Department stores rise, power bills take toll
Industry associations say the latest retail spending figures show a ‘stable’ start to the second-half of the year, despite the strain of low wages growth and higher power bills on household budgets leading to a pause in retail spending growth in July.
National retail spending increased by 3.5 per cent year-on-year in July with monthly retail turnover up 0.3 per cent in seasonally adjusted terms following a 0.4 per cent rise in June 2017.
Seasonally adjusted, retail spending was at $26.1 billion.
The end of a run of three months of growth reflects a retail sector struggling with declining consumer sentiment, rising household debt, stagnant wages growth and a 15 to 20 per cent hike in utility prices on July 1, economists said.
Russell Zimmerman, Australian Retailers Association executive director, said the July trade figures continued to show stable growth, and were a positive sign leading into the warmer months.
“Year-on-year growth remains strong for the retail industry with household goods, especially hardware, driving the figures,” Zimmerman said.
The household goods category achieved overall growth of 4.62 per cent, while Department Stores recorded year-on-year growth for the first time this year with a 1.28 per cent rise.
“It is encouraging to see the hardware sector continuing to show robust growth year-on-year, with a 5.02 per cent increase,” Zimmerman said.
“With the end of deep discounting events after the closure of Masters, the continued growth in the hardware sector as sales begin to normalise is a good sign for the retail industry as a whole.”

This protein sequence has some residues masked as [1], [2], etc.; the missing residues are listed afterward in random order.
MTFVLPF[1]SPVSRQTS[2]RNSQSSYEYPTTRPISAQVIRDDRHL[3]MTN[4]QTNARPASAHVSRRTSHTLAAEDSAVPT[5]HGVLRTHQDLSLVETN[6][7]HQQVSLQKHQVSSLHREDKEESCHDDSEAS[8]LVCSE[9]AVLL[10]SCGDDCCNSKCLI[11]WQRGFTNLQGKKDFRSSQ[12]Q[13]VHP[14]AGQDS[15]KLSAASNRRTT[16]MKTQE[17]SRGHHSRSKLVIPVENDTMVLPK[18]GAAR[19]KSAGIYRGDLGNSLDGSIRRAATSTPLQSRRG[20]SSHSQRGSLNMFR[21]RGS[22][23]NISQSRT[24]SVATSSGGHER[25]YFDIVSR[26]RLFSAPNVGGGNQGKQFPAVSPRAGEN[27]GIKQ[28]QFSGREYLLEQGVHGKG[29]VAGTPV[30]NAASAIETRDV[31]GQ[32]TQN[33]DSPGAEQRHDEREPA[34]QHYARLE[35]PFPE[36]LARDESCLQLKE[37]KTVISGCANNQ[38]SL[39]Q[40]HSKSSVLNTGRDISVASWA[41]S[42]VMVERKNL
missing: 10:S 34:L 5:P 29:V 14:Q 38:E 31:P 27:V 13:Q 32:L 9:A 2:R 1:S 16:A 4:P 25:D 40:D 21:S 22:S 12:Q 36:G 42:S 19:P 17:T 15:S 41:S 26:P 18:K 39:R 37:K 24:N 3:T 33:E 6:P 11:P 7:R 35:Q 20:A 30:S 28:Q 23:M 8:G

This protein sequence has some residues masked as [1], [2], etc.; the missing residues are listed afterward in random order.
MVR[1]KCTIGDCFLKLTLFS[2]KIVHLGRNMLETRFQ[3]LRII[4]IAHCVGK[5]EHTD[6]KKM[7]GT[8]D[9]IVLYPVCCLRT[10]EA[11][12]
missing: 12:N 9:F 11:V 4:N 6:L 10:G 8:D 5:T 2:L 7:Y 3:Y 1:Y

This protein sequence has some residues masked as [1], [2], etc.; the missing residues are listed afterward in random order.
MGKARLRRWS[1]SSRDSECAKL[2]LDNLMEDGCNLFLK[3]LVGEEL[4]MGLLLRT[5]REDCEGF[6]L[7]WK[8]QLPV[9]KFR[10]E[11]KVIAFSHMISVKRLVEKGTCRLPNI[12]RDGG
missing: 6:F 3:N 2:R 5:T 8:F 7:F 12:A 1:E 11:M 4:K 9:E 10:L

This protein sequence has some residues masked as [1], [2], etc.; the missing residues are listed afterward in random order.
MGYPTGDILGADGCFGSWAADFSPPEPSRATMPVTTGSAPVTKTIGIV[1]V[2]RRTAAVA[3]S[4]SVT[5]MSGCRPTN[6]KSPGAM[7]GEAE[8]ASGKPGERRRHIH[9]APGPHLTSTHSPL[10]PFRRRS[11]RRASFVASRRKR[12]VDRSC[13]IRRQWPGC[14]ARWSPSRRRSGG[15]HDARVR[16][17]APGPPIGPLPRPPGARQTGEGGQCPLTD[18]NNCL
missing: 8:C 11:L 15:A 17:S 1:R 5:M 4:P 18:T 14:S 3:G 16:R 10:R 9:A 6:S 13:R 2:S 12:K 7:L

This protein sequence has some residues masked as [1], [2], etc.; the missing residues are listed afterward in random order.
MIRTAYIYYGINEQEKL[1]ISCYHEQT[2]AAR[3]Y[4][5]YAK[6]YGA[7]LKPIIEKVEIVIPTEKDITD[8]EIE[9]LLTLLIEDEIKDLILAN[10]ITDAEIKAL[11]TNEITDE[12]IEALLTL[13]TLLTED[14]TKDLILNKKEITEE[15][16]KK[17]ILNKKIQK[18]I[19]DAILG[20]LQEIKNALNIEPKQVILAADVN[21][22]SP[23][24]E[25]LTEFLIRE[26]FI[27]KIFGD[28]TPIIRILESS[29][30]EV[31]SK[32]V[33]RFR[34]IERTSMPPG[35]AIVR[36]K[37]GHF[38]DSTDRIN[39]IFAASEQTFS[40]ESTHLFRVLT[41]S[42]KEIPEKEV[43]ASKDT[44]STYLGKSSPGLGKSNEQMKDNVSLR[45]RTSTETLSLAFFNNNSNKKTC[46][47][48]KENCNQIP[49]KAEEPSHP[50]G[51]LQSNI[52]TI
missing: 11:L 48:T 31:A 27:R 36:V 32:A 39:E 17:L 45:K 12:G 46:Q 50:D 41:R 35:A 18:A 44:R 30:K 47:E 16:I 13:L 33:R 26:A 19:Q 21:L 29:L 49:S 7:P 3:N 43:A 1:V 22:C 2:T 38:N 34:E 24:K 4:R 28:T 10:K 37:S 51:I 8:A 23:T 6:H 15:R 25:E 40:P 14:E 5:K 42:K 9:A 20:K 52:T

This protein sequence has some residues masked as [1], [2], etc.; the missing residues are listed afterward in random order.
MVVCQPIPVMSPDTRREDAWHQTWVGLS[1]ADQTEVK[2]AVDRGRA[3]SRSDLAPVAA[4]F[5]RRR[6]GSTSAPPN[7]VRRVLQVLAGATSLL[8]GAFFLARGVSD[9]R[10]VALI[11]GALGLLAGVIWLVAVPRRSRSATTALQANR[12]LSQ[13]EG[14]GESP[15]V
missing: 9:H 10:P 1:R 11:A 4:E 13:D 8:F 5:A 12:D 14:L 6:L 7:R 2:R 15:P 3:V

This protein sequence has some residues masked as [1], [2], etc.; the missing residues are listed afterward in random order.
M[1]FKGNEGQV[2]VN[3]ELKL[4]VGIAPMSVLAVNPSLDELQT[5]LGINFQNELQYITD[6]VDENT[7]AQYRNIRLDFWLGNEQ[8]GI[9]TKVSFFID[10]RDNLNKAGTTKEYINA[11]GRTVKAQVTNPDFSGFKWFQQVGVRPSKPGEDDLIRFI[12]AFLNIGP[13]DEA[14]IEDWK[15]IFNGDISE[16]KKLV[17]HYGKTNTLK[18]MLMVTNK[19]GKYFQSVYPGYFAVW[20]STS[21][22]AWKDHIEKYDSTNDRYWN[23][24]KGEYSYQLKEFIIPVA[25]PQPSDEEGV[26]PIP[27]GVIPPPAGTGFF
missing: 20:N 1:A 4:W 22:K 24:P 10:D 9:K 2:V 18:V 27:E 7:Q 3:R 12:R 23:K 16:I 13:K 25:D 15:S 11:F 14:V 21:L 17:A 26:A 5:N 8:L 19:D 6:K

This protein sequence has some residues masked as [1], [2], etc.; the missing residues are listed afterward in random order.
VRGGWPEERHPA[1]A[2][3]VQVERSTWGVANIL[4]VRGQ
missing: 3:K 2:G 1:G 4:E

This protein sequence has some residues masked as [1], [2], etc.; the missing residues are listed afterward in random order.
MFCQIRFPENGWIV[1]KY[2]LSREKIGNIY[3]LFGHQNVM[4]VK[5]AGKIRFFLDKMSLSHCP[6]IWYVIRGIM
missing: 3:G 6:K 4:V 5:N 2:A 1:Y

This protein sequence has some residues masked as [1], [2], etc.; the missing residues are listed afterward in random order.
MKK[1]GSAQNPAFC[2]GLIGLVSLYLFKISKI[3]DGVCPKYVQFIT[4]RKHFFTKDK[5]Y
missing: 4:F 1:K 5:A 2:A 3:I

Zimmerman said the return to growth in department stores was largely attributed to the early offering of spring fashions at the tail end of winter.
“New season fashions have brought customers back into the department stores, and the increase in sales bodes well as we move into summer.”
Clothing, footwear and personal Accessories continue to face tough conditions, with a modest 1.28 per cent year-on-year increase.
Food retailing continued to remain strong, recording a 3.88 per cent increase year-on-year, largely driven by continued strength in the supermarket sector with a 3.90 per cent increase and a 1.51 per cent increase in specialised food.
Online retail turnover contributed 4.3 per cent to total retail turnover in original terms.
Dominique Lamb, National Retail Association (NRA) chief executive officer, said the trend estimate increase for July shows that retail is in a stable state at the moment.
“But we expect that to pick up as we head towards Christmas,” Lamb said.
The figures come off the back of the Reserve Bank of Australia (RBA) on Tuesday opting to keep interest rates on hold at a record low 1.5 per cent.
“The RBA’s decision to keep interest rates on hold at a record low 1.5 per cent should give retail the kick along it needs as we approach Christmas,” Lamb said.
“From retail’s perspective, it is important that consumer confidence is as high as possible and low interest rates certainly help to foster that.”
AMP Capital senior economist Diana Mousina said consumer spending is shifting away from traditional retail outlets and towards services, such as holidays, recreation and eating out.
But consumer sentiment is also low and wages growth is not keeping up with inflation.
“These cyclical pressures are unlikely to abate any time soon and may get worse due to rising utility prices, the high Australian dollar shifting demand for retail goods offshore and the impact of Amazon’s physical arrival in Australia,” Mousina said.
Year-on-year, all states recorded growth with Victoria (5.63 per cent) and New South Wales (4.18 per cent) in the lead. The Australian Capital Territory (3.95 per cent), Tasmania (3.53 per cent), and South Australia (2.99 per cent) recorded a moderate increase year-on-year. The Northern Territory (2.96 per cent), Queensland (2.44 per cent) and Western Australia (1.37 per cent) showed gradual increases.
Each state and territory recorded a rise in trend terms for July: New South Wales (0.4 per cent), Victoria (0.4 per cent), Queensland (0.2 per cent), Western Australia (0.2 per cent), South Australia (0.2 per cent), Tasmania (0.5 per cent), the ACT (0.3 per cent) and the Northern Territory (0.4 per cent).
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